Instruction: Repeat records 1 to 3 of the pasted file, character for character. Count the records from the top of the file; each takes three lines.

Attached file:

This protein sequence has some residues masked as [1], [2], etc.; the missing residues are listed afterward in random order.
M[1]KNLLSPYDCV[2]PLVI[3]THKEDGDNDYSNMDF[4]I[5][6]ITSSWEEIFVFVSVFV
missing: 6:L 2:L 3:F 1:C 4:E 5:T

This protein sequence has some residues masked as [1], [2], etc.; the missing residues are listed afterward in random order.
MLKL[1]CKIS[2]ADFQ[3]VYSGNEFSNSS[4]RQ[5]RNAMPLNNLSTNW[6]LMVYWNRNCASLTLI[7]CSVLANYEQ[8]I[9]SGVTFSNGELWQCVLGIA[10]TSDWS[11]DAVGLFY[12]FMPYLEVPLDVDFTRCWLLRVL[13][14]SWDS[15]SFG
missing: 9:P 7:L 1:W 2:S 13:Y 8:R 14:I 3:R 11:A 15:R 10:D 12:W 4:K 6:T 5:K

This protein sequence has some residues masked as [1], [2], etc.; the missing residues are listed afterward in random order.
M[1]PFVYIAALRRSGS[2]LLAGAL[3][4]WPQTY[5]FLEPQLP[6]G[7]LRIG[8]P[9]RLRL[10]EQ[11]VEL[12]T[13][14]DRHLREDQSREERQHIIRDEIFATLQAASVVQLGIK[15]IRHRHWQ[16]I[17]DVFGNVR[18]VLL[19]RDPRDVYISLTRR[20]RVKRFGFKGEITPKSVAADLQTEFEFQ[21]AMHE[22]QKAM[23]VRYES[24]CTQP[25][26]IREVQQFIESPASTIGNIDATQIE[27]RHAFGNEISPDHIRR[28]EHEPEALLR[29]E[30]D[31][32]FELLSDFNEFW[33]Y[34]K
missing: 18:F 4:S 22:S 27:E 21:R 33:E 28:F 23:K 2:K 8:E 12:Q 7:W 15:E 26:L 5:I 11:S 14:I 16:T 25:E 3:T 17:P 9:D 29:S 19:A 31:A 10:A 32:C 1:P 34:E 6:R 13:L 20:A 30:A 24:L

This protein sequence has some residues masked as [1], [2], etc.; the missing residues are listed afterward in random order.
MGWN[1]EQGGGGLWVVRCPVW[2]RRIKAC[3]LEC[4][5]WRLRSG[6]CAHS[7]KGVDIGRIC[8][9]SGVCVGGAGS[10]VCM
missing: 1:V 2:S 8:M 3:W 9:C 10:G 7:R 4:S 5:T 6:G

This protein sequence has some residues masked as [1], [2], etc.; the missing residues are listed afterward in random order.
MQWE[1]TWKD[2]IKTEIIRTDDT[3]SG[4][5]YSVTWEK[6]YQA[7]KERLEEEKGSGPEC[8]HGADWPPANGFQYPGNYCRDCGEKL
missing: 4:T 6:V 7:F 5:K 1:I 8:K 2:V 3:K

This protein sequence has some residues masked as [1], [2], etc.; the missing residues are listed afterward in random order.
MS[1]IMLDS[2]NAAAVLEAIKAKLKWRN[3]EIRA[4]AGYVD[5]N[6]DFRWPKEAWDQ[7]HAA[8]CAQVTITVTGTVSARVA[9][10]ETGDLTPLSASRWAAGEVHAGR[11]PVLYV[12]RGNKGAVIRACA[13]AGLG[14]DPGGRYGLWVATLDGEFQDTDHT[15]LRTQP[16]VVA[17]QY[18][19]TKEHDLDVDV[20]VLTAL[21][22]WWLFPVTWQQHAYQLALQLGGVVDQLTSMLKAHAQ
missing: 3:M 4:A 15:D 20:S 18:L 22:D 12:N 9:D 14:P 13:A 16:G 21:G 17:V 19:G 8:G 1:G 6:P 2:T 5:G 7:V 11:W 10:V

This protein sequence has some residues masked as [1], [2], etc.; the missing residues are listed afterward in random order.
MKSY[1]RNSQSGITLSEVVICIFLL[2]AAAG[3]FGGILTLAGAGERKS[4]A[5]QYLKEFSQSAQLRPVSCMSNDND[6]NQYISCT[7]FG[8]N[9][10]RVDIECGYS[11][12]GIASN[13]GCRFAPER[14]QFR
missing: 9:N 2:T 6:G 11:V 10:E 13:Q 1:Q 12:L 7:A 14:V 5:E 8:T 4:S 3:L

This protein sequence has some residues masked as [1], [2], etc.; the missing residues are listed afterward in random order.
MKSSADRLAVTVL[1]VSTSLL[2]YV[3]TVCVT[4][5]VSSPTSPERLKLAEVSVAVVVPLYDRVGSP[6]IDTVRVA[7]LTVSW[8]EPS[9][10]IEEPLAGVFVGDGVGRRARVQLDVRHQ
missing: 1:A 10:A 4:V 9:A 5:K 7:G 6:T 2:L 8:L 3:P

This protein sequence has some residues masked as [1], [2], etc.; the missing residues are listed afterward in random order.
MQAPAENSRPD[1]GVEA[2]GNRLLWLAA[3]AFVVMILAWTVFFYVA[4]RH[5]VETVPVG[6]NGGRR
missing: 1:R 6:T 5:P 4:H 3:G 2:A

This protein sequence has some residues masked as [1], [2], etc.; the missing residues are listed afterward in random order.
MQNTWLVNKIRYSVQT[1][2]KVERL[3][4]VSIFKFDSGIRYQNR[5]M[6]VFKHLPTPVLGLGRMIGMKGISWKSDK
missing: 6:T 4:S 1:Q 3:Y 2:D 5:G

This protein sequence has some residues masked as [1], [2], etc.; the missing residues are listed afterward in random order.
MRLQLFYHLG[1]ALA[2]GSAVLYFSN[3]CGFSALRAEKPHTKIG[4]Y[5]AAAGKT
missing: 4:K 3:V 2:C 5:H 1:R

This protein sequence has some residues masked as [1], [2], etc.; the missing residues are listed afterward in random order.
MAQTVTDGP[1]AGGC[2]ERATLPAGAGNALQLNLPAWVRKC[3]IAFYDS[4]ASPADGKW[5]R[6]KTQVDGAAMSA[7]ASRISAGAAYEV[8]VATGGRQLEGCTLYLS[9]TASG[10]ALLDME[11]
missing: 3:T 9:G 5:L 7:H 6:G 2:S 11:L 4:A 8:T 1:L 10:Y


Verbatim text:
This protein sequence has some residues masked as [1], [2], etc.; the missing residues are listed afterward in random order.
M[1]KNLLSPYDCV[2]PLVI[3]THKEDGDNDYSNMDF[4]I[5][6]ITSSWEEIFVFVSVFV
missing: 6:L 2:L 3:F 1:C 4:E 5:T

This protein sequence has some residues masked as [1], [2], etc.; the missing residues are listed afterward in random order.
MLKL[1]CKIS[2]ADFQ[3]VYSGNEFSNSS[4]RQ[5]RNAMPLNNLSTNW[6]LMVYWNRNCASLTLI[7]CSVLANYEQ[8]I[9]SGVTFSNGELWQCVLGIA[10]TSDWS[11]DAVGLFY[12]FMPYLEVPLDVDFTRCWLLRVL[13][14]SWDS[15]SFG
missing: 9:P 7:L 1:W 2:S 13:Y 8:R 14:I 3:R 11:A 15:R 10:D 12:W 4:K 6:T 5:K

This protein sequence has some residues masked as [1], [2], etc.; the missing residues are listed afterward in random order.
M[1]PFVYIAALRRSGS[2]LLAGAL[3][4]WPQTY[5]FLEPQLP[6]G[7]LRIG[8]P[9]RLRL[10]EQ[11]VEL[12]T[13][14]DRHLREDQSREERQHIIRDEIFATLQAASVVQLGIK[15]IRHRHWQ[16]I[17]DVFGNVR[18]VLL[19]RDPRDVYISLTRR[20]RVKRFGFKGEITPKSVAADLQTEFEFQ[21]AMHE[22]QKAM[23]VRYES[24]CTQP[25][26]IREVQQFIESPASTIGNIDATQIE[27]RHAFGNEISPDHIRR[28]EHEPEALLR[29]E[30]D[31][32]FELLSDFNEFW[33]Y[34]K
missing: 18:F 4:S 22:S 27:E 21:R 33:E 28:F 23:K 2:K 8:E 12:Q 7:W 15:E 26:L 5:I 11:S 14:I 16:T 25:E 3:T 17:P 9:D 29:S 19:A 31:A 10:A 32:C 1:P 34:E 6:R 13:L 20:A 30:A 24:L